Due to an intriguing coincidence of the summer's release schedule, this weekend brings the simultaneous appearance of "The Secret of NIMH" and "TRON"--an event that led Film Comment magazine to run an article titled, "Will the Real Disney Please Stand Up?"

"NIMH" might be regarded as a Disney movie that got away. It is a "classically" animated fairy tale about the efforts of a widowed mouse called Mrs. Brisby to save one of her offspring, a critically ill tyke called Timothy. It is the first feature completed by a group of animators, led by director Don Bluth, who left prominent positions at the Disney studio three years ago to set up an independent production company.

"TRON" is a lavish, innovative gamble bankrolled by the Disney organization itself. Also a first feature, the brainstorm of a young, non-Disney animator named Steven Lisberger, it is a science-fiction escape thriller designed to showcase action sequences set inside the imaginary electronic universe of a gigantic, despotic computer system. This abstract environment, a stylized wilderness of grids, circuits and corridors inhabited by embodied "programs," the alter egos of the human programmers or "users" who created them, is visualized through an extensive, systematic use of computer-generated imagery, known as CGI in the trade.

The highly publicized defection of Bluth and his colleagues from the Disney stable of animators provoked a good deal of resentment back at the Disney plant and coincided with a decline in the company's filmmaking fortunes. "TRON" promised to give the floundering, demoralized studio, long confident of its public and its leadership in the art and technology of animation, a new lease on life. For the first time the techniques of computer animation, a stylish feature of many television commercials and logos, were being utilized in a big way on a feature-length film.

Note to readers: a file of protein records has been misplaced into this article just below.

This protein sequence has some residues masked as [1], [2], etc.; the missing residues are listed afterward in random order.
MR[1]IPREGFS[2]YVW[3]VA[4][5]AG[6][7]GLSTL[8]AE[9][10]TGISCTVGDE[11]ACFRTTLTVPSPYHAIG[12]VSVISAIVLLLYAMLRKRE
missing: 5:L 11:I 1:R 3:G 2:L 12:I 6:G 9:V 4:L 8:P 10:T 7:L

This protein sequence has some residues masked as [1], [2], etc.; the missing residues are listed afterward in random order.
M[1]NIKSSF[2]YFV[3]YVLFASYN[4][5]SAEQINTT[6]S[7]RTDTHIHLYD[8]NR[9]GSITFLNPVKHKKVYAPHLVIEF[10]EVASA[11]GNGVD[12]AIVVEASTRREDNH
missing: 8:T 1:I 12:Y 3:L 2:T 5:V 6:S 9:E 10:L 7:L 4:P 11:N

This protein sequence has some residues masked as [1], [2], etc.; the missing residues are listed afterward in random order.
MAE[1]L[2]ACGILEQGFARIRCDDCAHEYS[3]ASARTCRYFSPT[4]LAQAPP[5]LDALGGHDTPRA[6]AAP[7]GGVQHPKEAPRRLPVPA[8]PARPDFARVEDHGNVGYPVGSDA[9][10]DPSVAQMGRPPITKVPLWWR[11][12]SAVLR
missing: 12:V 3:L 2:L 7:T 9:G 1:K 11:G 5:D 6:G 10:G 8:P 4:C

In addition, the premise of Lisberger's adventure fantasy anticipated a lucrative new form of amusement, computer games. One of the brainy young heroes of "TRON" is a brash programming whiz, Kevin Flynn, played by Jeff Bridges, who ends up a combatant in do-or-die enactments of the games he himself has programmed.

Both "NIMH" and "TRON" require an indulgent public, willing to take obvious but fitful signs of talent as a down payment on fully realized achievements. You certainly want to see what else they're capable of, because an imposing amount of graphic skill and sophistication is on display in these movies.

Bluth and his principal collaborators, Gary Goldman and John Pomeroy, a trio of close friends who were later joined by another dozen or so Disney defectors, have left the mood of "NIMH" peculiarly overbalanced on the dark, ominous side. Ironically, they were trailed out of the studio by a bad-mouth rap that accused them of being lightweights as well as ingrates. Somber to a fault, "NIMH" makes a potentially self-defeating mockery of the accusation.

There is a character designed to function as reliable comic relief, a stumblebum young crow named Jeremy, whose voice is dubbed by Dom DeLuise. Jeremy enters entangled in a strand of twine from which the admirable Mrs. Brisby frees him, the necessary prelude to a mutually beneficial friendship. Unfortunately, Jeremy keeps getting tangled up for the duration of the movie in repetitive ways that somehow fail to generate happy hilarity. He's entrusted with a virtual monopoly on the comic business, but he proves a defective comic performer.

The scenario, adapted from a superior, Newberry Award-winning children's novel, "Mrs. Frisby and the Rats of NIMH," by Robert C. O'Brien, suggests that Bluth and his colleagues possess a fairly astute storytelling sense. They've changed the heroine's name capriciously to Mrs. Brisby, but they've managed to repair a curious structural imbalance in the book, where the crisis surrounding Tiny Timothy was diminished by the emergence of a more compelling story, the epic saga of the rats of NIMH and their creation of a new civilization.

Mrs. Brisby and her four children occupy winter quarters inside a cinder block partially buried in a farm field. An early thaw threatens to bring out the farmer and his plow within a matter of days. The plowing is bound to churn up the Brisby habitat, where the ailing Timothy ought to rest undisturbed. Heeding the counsel of two sagacious woodland creatures--a venerable white mouse called Mr. Ages and a majestically terrifying owl, spoken with splendid vocal authority by John Carradine--Mrs. Brisby seeks out an advanced colony of rats who have powers far beyond the capabilities of other small mammals.